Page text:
going to read 'dracula.'" most kids are thinking, "well, that's the whitest book ever." talk about dead white men triplicate. but in "dracula," you realize all the british people in "dracula," they look at "dracula" as a racial other. they think of him as a completely separate race, and it's easy to forget that, because you watch these damn movies and dracula is a white dude with teeth. but in the book, that wasn't the way that he was being viewed. and opening that door to the students, being able to show them that even in texts you would think of as absolutely vanilla, lily white, this dynamic is present, reminds them what we call "our world" hasn't ever been any simpler. there has always been these questions and that's good for kids to know. >> seth: it is good for kids to know. [ cheers and applause ] >> i wonder. i wonder. >> seth: you've always -- because you're -- you're dominican, grew up in new jersey.
you love comic books. oscar wilde was all those things. your narrator character that's sort of woven through all your work, also very -- i think a lot of people want to make it autobiographical to you. is it weird how often people say, "which one of these characters is you?" because neither of them -- none of them have been you? >> yeah. i mean, i kind of gave the characters my dorm room. [ laughter ] yeah, i lived in this dorm, and it's the same dorm i gave my characters, and so a lot of my friends are like, "ah, the furniture show is up." so people in my family are always like, "who are these people you write about?" you know, and i just think it's common for people to read a book. let's say you read a book, you actually get through it, and you actually get through it, and you actually like it. you feel authentic things about this book. this book has moved you. this book has touched you. and so of course when you feel real things you look at this book, and you want to say, "there is something about this book that is real." it's kind of intuitive. you don't want the person to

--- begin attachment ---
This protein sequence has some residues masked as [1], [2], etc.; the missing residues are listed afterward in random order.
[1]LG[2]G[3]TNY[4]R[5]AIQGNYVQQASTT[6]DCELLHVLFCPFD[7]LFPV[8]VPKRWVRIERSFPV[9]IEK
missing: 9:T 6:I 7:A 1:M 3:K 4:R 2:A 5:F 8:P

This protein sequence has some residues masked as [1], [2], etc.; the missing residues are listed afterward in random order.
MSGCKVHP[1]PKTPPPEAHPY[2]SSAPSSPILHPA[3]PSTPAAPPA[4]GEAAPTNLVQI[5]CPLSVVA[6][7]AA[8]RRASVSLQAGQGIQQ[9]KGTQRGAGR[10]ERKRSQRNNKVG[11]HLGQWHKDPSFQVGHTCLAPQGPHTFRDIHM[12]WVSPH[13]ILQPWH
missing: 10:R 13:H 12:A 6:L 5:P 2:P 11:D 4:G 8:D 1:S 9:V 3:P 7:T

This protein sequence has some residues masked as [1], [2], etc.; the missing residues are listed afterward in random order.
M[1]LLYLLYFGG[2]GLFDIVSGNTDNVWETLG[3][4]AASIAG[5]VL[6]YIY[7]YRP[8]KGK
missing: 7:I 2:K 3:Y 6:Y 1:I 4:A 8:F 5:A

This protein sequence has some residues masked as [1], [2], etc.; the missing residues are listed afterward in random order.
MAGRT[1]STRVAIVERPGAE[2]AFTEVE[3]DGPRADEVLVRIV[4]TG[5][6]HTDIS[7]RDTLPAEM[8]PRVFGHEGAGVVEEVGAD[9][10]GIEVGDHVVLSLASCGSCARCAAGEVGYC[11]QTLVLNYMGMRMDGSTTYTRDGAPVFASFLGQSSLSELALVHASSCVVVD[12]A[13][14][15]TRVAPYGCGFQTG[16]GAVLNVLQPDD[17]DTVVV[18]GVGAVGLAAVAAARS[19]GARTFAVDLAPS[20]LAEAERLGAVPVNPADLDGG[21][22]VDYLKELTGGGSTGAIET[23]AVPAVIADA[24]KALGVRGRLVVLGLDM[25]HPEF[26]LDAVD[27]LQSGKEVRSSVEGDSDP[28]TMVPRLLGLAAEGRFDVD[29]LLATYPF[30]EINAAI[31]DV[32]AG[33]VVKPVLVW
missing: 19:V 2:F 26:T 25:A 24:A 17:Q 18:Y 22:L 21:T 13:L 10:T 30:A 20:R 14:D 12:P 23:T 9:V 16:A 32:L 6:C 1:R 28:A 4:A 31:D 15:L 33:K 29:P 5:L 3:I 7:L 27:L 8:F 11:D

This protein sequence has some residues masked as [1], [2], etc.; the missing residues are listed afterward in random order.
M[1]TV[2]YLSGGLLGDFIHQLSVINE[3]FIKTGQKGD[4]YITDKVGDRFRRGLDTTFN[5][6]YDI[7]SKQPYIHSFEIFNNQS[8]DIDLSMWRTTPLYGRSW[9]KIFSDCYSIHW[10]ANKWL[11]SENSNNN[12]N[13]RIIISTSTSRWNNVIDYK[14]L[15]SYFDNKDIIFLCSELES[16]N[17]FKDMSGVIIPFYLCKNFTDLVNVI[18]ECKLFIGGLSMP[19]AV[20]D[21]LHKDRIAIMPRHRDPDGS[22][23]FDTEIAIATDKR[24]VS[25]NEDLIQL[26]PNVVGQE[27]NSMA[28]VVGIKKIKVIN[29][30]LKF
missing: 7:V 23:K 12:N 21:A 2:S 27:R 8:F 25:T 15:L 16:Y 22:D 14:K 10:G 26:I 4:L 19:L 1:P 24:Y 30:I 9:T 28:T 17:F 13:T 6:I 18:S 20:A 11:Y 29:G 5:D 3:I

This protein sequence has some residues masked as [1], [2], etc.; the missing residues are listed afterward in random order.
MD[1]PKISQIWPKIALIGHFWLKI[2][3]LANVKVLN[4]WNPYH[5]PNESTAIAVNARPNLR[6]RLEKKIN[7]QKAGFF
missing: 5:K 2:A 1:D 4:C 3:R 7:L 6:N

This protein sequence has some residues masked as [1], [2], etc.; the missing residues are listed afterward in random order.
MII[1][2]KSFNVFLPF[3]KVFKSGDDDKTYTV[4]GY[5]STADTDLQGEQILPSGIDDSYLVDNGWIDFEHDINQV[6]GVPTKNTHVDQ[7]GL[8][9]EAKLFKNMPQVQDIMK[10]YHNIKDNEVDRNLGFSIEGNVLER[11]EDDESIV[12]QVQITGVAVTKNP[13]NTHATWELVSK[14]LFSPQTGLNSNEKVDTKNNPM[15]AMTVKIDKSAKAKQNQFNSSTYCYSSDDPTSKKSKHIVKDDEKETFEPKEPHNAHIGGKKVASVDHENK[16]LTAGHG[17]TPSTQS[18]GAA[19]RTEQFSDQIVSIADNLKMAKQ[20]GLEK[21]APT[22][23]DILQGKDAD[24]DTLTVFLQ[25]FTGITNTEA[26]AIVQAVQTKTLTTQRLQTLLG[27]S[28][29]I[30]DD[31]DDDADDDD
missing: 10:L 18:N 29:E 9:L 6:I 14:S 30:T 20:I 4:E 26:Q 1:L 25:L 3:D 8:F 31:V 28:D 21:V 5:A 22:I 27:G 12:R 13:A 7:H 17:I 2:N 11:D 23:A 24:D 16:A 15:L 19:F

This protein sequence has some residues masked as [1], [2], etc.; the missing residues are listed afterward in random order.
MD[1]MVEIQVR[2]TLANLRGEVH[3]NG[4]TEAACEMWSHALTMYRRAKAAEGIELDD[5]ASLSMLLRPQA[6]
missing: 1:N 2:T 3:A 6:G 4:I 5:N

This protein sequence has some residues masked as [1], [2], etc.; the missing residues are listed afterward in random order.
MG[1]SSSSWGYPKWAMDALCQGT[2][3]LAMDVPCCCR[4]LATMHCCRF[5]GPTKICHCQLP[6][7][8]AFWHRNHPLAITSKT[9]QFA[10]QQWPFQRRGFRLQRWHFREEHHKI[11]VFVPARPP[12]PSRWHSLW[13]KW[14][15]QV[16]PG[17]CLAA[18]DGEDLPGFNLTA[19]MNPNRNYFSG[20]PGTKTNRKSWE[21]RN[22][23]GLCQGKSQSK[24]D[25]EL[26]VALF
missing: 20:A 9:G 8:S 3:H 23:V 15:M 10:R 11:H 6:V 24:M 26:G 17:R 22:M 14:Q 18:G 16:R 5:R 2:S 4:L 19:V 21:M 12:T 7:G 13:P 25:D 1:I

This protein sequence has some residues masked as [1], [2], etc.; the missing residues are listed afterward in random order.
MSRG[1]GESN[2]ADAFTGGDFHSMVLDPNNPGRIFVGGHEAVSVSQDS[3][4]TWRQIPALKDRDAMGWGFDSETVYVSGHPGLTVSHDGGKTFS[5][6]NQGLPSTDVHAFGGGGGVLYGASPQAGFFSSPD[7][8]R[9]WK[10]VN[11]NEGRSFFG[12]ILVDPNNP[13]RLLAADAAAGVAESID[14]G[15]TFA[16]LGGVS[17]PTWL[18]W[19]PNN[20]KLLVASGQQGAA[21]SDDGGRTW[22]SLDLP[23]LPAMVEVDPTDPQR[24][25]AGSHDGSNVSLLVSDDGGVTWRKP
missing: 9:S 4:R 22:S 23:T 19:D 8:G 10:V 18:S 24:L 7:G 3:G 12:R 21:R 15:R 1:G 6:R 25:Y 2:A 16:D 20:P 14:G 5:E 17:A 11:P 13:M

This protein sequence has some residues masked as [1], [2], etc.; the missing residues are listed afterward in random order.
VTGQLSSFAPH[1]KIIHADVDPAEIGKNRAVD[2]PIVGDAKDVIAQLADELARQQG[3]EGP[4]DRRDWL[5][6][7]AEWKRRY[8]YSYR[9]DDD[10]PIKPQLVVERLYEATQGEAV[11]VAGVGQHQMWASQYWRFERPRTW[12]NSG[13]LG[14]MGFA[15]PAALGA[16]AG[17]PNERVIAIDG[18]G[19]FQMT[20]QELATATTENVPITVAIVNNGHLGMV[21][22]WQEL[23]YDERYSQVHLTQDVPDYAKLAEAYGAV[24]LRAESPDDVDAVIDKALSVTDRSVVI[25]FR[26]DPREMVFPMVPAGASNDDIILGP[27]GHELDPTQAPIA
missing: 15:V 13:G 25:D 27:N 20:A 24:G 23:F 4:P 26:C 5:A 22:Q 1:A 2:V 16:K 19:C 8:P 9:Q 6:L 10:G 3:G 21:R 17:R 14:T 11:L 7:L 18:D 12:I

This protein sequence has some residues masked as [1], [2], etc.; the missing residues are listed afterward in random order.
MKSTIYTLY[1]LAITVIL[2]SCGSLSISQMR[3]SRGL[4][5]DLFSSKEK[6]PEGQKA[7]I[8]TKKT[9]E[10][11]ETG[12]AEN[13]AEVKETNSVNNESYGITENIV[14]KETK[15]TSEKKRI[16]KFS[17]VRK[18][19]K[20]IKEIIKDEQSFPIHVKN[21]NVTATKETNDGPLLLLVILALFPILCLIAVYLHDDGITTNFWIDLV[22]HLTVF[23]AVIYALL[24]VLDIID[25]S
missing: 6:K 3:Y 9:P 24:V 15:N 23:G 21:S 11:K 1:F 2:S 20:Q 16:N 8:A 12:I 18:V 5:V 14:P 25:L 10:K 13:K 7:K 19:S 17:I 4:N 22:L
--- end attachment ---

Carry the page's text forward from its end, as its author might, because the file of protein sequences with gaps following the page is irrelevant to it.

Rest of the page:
tell you, "well, this book that made you feel these real things is actually a complete lie." and i think it's no accident that people wish to imagine the things are real. >> seth: sure. >> and i'm such a damn nerd, they're like, "you must be the fat dude." [ laughter ] i'm like, "no." in this case i wasn't. >> seth: well, i have to tell you, all -- i'm just happy that you're a writer and that i've been able to read your books, because they mean the world to me. and it means the world to me you're here tonight. thank you so much for being here. >> thank you so much, man. [ cheers and applause ] >> seth: junot diaz, everybody. see him saturday at the "new yorker festival." we'll be right back. [ cheers and applause ] ♪